We Get Too Excited About Feelings

November 16, 2015

by Dr. Randy White

**This article was previously posted by Dr. Randy White HERE and is used by permission.

The church culture of America today will not tolerate boredom—and I think that is a bad thing.

I remember seminary classes in which the professors hammered home that there was almost no sin as great in the pulpit as the sin of a boring sermon. After all, we have the greatest treasure given to mankind, so it would be an atrocity if we delivered a boring sermon. The classroom would fill with the sound of “Amen”—because none of us were particularly fond of listening to boring sermons. We went from there determined to make our sermons and church services EXCITING.

And we did. We created the “fellowship of excitement.” We convinced our congregations that they were on the cusp of the most exciting days of their histories. We streamlined the service, hyped up the music, shortened the sermon, added a funny story and complemented it with a tear-jerker—all in the quest to make sure we avoided the sin of boredom.

I wonder why nobody ever said that it would be a sin for a molecular biology presentation to be boring. Is it sinful if the English teacher is a bit dry in the presentation of the importance of parallel sentences? Can a geometry teacher be excused for a less-than-titillating presentation which demonstrates the truth that if the exterior sides of two adjacent angles form perpendicular rays these angles are complementary?

The point is that truth is sometimes boring. Boredom is not the sin, but disregarding boring truth is the sin.

Make us feel something!
Congregations today are demanding that pastors and any other “worship leaders” make them laugh and cry—in just the right mixture. I have seen hundreds of examples of services in which the congregation had an exciting service: the music was upbeat and in tune; the announcements were brief and to the point; the sermon had the congregation in stitches with laughter—until the poignant story of a brown-eyed puppy with a blue-eyed girl made them cry. On cue, the music began, softly and tenderly, and every head was bowed and every eye closed. At this moment, the pastor clenched the deal. The congregation stood, a family walked the aisle to join the church. A child came forward to make a profession of faith. A teenager committed his life to ministry. At the back door, the pastor heard the words, “Oh, the Spirit moved today!”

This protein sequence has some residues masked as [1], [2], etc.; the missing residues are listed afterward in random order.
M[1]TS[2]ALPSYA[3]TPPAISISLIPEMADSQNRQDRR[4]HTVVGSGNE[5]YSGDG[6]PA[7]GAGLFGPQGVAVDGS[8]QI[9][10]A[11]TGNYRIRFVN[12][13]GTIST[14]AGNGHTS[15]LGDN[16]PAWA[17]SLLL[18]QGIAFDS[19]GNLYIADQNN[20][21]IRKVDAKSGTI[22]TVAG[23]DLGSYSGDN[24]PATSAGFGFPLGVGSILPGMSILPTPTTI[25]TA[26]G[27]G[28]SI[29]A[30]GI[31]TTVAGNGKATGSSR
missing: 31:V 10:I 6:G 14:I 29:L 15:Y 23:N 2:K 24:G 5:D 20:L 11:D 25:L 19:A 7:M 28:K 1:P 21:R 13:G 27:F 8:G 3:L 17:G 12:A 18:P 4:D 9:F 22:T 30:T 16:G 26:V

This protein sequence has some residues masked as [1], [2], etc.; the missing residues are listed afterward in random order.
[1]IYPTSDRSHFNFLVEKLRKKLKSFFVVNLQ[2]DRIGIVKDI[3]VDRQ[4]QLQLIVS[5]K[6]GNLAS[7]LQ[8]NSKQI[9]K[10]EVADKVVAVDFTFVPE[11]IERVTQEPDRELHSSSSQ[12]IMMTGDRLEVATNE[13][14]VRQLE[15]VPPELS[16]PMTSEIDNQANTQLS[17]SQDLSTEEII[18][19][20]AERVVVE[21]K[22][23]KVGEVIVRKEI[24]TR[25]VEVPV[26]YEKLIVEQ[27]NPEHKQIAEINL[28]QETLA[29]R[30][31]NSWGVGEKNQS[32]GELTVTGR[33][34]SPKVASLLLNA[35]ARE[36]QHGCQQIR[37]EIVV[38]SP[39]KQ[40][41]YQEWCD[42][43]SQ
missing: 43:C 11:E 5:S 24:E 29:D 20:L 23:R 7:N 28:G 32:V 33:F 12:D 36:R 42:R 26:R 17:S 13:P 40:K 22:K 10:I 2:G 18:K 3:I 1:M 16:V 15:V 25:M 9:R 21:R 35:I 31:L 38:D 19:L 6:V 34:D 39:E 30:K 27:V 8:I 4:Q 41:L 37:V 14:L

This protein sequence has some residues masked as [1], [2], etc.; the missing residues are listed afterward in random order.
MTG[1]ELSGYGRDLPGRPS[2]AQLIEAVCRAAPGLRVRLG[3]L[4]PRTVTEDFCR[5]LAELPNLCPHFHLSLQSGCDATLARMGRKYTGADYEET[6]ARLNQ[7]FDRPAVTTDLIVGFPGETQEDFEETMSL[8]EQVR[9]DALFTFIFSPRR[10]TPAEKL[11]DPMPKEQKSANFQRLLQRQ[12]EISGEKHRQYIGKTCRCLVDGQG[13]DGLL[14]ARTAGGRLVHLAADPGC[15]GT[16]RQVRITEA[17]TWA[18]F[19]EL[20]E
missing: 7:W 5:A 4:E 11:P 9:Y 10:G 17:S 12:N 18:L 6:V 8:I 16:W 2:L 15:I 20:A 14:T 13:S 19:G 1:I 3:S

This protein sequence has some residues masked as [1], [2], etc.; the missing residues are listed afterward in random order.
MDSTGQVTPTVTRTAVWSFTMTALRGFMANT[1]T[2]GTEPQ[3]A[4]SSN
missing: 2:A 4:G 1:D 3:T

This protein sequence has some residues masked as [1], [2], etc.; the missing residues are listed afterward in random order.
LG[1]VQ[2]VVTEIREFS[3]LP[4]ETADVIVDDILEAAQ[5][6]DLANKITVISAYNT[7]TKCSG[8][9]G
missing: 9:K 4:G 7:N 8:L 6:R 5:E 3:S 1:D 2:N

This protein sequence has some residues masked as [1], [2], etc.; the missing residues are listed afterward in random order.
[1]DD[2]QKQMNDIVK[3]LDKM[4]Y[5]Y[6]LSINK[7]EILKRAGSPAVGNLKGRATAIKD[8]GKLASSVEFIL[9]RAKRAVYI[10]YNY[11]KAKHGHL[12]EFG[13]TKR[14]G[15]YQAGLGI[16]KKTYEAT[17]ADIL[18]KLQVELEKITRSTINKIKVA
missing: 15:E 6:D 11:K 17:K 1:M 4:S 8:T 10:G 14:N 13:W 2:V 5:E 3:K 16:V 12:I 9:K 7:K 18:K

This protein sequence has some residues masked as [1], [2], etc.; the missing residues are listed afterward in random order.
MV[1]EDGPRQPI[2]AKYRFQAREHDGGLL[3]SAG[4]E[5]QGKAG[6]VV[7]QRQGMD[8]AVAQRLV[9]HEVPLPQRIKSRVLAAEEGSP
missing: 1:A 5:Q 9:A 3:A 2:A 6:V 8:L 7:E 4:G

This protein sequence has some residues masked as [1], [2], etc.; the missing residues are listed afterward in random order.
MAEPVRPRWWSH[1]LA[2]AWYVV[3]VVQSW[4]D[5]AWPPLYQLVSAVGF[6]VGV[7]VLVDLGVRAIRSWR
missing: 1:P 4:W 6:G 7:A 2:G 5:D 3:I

The moving of the Holy Spirit has been reduced to an exciting feeling and a few people walking the aisle. I am not convinced that this is a movement of the Spirit at all. Sometimes, in fact, it may be nothing more than the pure manipulation of emotion. Because we assign the feeling of excitement and a few public “professions of something” to the Spirit, however, we seek to recreate the experience Sunday-by-Sunday.

When the Spirit moves
Is excitement really a move of the Spirit? I think that if a Biblical study were done, we would see a number of things. First, we would see that the movement of the Spirit cannot be scheduled, manipulated or orchestrated in any way. Second, when He moves, the results in Scripture were conviction and repentance—not laughter and joy.

It is a dangerous thing to assign the work of man to the Spirit, but I am convinced we have done so. We have learned the art of emotional manipulation. We work this art to its fullest, then we say, “The Spirit moved.” Heaven help us.